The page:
If you want to raise kids who are problem solvers, critical thinkers, and collaborators, GPS: The Series is a fantastic place to start. This animated series features a diverse group of teenage superheroes from around the globe (that’s the GPS), each representing a different skill set. There’s Beela (digital skills), Adrien (creativity), Kelile (social consciousness), Satoshi (critical thinking), Cristina (entrepreneurial spirit) and Putri (teamwork skills).

Unlike some other superheroes your kids might be familiar with, these are relatable, smart kids who are taking on real-world social, economic, and environmental problems, and encouraging your kids to do the same.

GPS: Global Problem Solvers is a new animated series with a teacher/parent guide to help raise the next generation of creative, collaborative problem solvers for social good #sponsor

It’s more than an animated series. In fact, it’s a complete educational program created by Cisco and available free online to students, parents and educators. It’s designed especially to help kids learn about where innovation, entrepreneurship, and social change starts, and see how they can play a role in making big changes to the world they live in.

By watching GPS: The Series, and going through the program (with the help of teacher/educator guides), kids learn problem-solving skills as well as how to bring their ideas to life, whether through design, manufacturing, raising funds, and more. Pretty cool.

Check out
GPS: The Series with your kids and help them find more ways to become a problem-solver who can bring positive change to the world. 




3. Allow for natural consequences 

The Gift of Failure by Jessica Lahey

Depending on the age of your kids, you can build in natural consequences to problems they need to solve, or just allow them to happen on their own. The easiest example is from our friend Jessica Lahey, author of The Gift of Failure, who talks about allowing kids who have forgotten their homework to figure out a solution. Before we rush home to get it for them, or call the teacher, allow your child to figure it out. They’ve probably got a phone and they certainly know how to use it. They probably know how to send an email too.

Of course, you’ll want to practice these problem-solving skills in a safe environment, and one where they have the opportunity (preferably more than one) to be successful.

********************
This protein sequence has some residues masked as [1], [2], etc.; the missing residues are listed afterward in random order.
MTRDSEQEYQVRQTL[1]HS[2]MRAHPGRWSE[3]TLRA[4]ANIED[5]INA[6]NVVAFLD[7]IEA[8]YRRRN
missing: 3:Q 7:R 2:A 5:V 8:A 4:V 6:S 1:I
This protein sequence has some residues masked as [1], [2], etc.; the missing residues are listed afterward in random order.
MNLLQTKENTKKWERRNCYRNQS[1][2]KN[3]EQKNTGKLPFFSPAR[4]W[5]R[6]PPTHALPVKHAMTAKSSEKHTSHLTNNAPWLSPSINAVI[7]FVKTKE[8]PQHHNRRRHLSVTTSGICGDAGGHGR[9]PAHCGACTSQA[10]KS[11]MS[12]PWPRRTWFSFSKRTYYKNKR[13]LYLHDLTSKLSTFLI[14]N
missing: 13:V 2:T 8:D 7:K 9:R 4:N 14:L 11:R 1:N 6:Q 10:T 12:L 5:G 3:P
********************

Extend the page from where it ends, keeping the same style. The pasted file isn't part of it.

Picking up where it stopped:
And, it’s important to process what happened after the fact – looking at the decisions they made and the possible pros and cons to what they did and could of done. It’s those debriefing sessions that can help them internalize those skills.


4. Model good problem-solving yourselves, parents

You knew this was coming, right? We know that modeling healthy behavior — when it comes to reading, screen time, eating, you name it — has an impact on our own kids, so it shouldn’t be a surprise that problem-solving isn’t any different. Our kids are watching us, so it’s not just how we solve the problems that come our way, but it’s also how we handle them.

Do we give up after the first try? Do we take some time to think about alternatives before making a decision? Everything that goes into how we solve problems and how we process our emotions related to them is influential on how our kids do too.

And guess what? It’s okay if you made a bad decision. We’re going to make a lot of them. It’s good for our kids to see that too. Showing them that you acknowledge your faults, and learn from your mistakes is an invaluable lesson.

Find expert tips in the 3 articles in our series:
How to raise critical thinkers

How to raise kids to be good collaborators and team-players
How to raise kids to be smart problem-solvers

Thanks to Cisco for sponsoring this Life Skills Series. We support their commitment to positively impact 1 billion people worldwide by the year 2025 through its social impact grants and signature programs, and to help foster a new generation of global problem-solvers. 

To learn more about GPS: The Series, visit this link and watch with your kids.